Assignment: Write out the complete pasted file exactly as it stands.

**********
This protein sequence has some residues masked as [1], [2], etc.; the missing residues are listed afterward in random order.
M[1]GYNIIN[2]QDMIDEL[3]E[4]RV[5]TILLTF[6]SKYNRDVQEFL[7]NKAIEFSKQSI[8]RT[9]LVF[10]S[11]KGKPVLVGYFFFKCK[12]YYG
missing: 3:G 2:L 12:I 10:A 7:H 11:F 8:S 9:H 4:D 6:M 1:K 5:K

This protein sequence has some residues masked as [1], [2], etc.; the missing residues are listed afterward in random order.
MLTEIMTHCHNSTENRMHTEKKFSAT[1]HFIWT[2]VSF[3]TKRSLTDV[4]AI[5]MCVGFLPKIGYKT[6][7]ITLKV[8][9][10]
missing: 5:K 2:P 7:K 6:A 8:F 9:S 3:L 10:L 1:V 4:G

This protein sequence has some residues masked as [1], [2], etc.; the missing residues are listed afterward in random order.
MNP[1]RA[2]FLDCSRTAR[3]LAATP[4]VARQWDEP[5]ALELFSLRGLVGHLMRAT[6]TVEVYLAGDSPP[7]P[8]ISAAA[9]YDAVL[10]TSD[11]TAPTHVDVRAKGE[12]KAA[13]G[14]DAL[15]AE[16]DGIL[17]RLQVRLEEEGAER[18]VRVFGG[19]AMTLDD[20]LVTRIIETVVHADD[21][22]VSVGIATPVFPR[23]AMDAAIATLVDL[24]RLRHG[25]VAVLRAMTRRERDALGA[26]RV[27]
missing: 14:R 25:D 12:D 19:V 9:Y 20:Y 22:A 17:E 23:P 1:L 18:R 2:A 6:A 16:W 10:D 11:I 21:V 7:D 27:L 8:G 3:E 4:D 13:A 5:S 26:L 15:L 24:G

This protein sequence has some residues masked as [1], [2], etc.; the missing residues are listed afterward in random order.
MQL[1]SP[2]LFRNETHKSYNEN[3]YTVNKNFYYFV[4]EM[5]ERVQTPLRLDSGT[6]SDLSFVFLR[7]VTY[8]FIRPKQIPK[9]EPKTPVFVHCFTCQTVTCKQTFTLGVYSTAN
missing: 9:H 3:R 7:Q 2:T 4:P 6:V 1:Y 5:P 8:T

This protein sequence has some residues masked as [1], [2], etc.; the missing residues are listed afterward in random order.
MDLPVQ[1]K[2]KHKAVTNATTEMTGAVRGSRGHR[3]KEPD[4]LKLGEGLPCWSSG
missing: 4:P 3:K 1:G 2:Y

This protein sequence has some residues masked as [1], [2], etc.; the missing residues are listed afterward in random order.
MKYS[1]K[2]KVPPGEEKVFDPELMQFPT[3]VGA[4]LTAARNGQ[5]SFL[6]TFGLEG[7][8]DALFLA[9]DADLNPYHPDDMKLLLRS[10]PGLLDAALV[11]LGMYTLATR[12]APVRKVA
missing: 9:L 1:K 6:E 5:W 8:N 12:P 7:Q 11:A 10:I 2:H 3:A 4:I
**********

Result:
This protein sequence has some residues masked as [1], [2], etc.; the missing residues are listed afterward in random order.
M[1]GYNIIN[2]QDMIDEL[3]E[4]RV[5]TILLTF[6]SKYNRDVQEFL[7]NKAIEFSKQSI[8]RT[9]LVF[10]S[11]KGKPVLVGYFFFKCK[12]YYG
missing: 3:G 2:L 12:I 10:A 7:H 11:F 8:S 9:H 4:D 6:M 1:K 5:K

This protein sequence has some residues masked as [1], [2], etc.; the missing residues are listed afterward in random order.
MLTEIMTHCHNSTENRMHTEKKFSAT[1]HFIWT[2]VSF[3]TKRSLTDV[4]AI[5]MCVGFLPKIGYKT[6][7]ITLKV[8][9][10]
missing: 5:K 2:P 7:K 6:A 8:F 9:S 3:L 10:L 1:V 4:G

This protein sequence has some residues masked as [1], [2], etc.; the missing residues are listed afterward in random order.
MNP[1]RA[2]FLDCSRTAR[3]LAATP[4]VARQWDEP[5]ALELFSLRGLVGHLMRAT[6]TVEVYLAGDSPP[7]P[8]ISAAA[9]YDAVL[10]TSD[11]TAPTHVDVRAKGE[12]KAA[13]G[14]DAL[15]AE[16]DGIL[17]RLQVRLEEEGAER[18]VRVFGG[19]AMTLDD[20]LVTRIIETVVHADD[21][22]VSVGIATPVFPR[23]AMDAAIATLVDL[24]RLRHG[25]VAVLRAMTRRERDALGA[26]RV[27]
missing: 14:R 25:D 12:D 19:V 9:Y 20:Y 22:A 17:E 23:P 1:L 18:R 2:A 6:A 16:W 10:D 11:I 21:V 7:D 27:L 8:G 3:E 4:D 13:A 5:S 26:L 15:L 24:G

This protein sequence has some residues masked as [1], [2], etc.; the missing residues are listed afterward in random order.
MQL[1]SP[2]LFRNETHKSYNEN[3]YTVNKNFYYFV[4]EM[5]ERVQTPLRLDSGT[6]SDLSFVFLR[7]VTY[8]FIRPKQIPK[9]EPKTPVFVHCFTCQTVTCKQTFTLGVYSTAN
missing: 9:H 3:R 7:Q 2:T 4:P 6:V 1:Y 5:P 8:T

This protein sequence has some residues masked as [1], [2], etc.; the missing residues are listed afterward in random order.
MDLPVQ[1]K[2]KHKAVTNATTEMTGAVRGSRGHR[3]KEPD[4]LKLGEGLPCWSSG
missing: 4:P 3:K 1:G 2:Y

This protein sequence has some residues masked as [1], [2], etc.; the missing residues are listed afterward in random order.
MKYS[1]K[2]KVPPGEEKVFDPELMQFPT[3]VGA[4]LTAARNGQ[5]SFL[6]TFGLEG[7][8]DALFLA[9]DADLNPYHPDDMKLLLRS[10]PGLLDAALV[11]LGMYTLATR[12]APVRKVA
missing: 9:L 1:K 6:E 5:W 8:N 12:P 7:Q 11:A 10:I 2:H 3:A 4:I